Following official judging and public voting, United Airlines has revealed the two winning designs of Her Art Here, a contest designed to discover and motivate underrepresented women artists by offering them a chance to have their work painted on an aircraft. So why a female-only contest? According to The National Museum of Women in the Arts based in Washington DC, while 51% of today’s artists are women, less than 13% of art on display in museums is by women artists .
The prize will help offset that imbalance, as having a design painted on a B757 provides artists with a canvas that flies on average 1.6 million miles a year and 476 cross-country trips. The aircraft is roughly 3,666 times larger than the typical 18in x 24in canvas.
The first winner is Tsungwei Moo of San Francisco, who has been selected for her design depicting iconic landmarks as well as the palm trees and ocean that are synonymous with California. Corinne Antonelli of Washington, New Jersey is the other worthy winner, with a design that features a globe, reflecting United’s worldwide route network and classic imagery including a New Jersey Mill, the New York City Skyline and the Statue of Liberty. The two winners will be mentored by renowned artists prior to one aircraft per region being painted this fall/autumn.
Tsungwei Moo grew up in Taipei, Taiwan before emigrating to San Francisco, California. For the past seven years she has served as an artist in residence at Yosemite National Park. Focused on ceramics, printmaking and painting, her art is an expression of the wonders of nature and humanity.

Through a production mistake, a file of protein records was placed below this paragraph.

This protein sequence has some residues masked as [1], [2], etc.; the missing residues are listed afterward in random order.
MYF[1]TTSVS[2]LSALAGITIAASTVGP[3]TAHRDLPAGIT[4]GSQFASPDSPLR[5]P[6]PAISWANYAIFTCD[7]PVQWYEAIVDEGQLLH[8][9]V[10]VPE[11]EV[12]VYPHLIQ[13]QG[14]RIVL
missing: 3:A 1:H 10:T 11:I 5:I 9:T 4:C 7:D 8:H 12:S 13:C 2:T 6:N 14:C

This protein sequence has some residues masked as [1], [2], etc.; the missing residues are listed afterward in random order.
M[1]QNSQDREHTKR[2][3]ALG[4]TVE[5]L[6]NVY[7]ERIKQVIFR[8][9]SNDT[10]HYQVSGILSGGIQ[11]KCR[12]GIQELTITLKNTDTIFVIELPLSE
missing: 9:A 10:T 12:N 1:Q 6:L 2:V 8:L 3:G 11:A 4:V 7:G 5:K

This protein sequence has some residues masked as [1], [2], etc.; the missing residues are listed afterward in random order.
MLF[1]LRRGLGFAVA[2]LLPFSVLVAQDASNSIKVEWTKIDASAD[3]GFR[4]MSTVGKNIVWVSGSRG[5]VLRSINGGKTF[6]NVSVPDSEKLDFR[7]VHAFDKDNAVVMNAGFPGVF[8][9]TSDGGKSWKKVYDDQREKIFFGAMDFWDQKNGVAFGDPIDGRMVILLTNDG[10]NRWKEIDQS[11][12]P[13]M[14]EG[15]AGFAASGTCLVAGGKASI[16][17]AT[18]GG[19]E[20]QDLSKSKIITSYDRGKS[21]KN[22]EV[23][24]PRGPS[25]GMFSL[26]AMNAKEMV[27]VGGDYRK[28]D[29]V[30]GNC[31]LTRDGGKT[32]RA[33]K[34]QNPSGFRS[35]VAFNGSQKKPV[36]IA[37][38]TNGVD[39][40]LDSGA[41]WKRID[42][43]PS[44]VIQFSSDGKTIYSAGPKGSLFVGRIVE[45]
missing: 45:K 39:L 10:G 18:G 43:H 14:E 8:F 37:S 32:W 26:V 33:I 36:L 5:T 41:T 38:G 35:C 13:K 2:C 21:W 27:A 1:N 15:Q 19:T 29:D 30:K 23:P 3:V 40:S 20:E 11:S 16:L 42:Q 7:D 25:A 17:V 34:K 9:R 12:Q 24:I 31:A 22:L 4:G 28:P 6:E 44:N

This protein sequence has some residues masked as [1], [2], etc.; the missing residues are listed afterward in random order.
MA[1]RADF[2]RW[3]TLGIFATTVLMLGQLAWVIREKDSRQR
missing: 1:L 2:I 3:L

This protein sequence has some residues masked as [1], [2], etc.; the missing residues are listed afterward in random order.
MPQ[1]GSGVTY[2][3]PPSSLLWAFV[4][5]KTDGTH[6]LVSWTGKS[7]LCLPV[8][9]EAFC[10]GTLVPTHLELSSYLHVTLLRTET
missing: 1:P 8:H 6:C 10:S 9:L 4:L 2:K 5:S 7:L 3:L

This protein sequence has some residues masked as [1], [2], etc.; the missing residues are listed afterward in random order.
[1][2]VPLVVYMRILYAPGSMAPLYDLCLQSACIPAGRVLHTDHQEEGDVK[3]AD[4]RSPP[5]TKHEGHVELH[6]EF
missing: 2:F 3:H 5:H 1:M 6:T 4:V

“I believe creating and appreciating art should not be defined by gender and cultural differences. As an emerging immigrant female artist, winning Her Art Here gives me a great platform to let the world see my art,” said Moo. “14 years ago, I arrived in the USA on a United Airlines flight to follow my dreams and to be an artist, so it is truly surreal to have won this contest.”
Corinne Antonelli is a New Jersey native, studying illustration at Ringling College of Art and Design. Her design is a tribute to her home region, and hopes it serves as an example to young girls around the world who are interested in a career in the arts that anything is possible.
“Winning the Her Art Here contest means the world to me,” said Antonelli. “When I was a young girl I had many artists I looked up to and felt inspired by, and now I have the opportunity to become a role model for other young girls looking to pursue a career in the arts. It feels amazing being selected as the winner from the New York and New Jersey region – I’ve lived in New Jersey my entire life and have fallen in love with the state.”
The Her Art Here contest was open to those who identify as a woman, including cisgender, transgender, woman-aligned or non-binary, and who reside in the USA. United asked artists to visually represent either New York/New Jersey or California, two key markets for the airline, in their own style, while combining the company’s mission and what the communities in each region mean to the artist. Entries were scored by a panel of judges based on contest criteria, and winners were determined based on a combination of judging scores and public voting.
The winners, along with the top finalists, will have the opportunity for their artwork to be displayed inside United terminals throughout the remainder of 2019, with their works available to purchase. Winners and finalists all received 100,000 MileagePlus award miles and the two regional winners will be awarded a US$10,000 cash prize.
United has a history of advancing women in the aviation industry. Today the carrier has more women who are pilots than any other airline in the world, including Bebe O’Neil, United’s system chief pilot, who manages the carrier’s 12,600 pilots. The airline has worked with Women in Aviation, a non-profit organisation which provides networking, education, mentoring and scholarship opportunities, for more than 25 years and Girls in Aviation Day to help encourage a growing number of female pilots.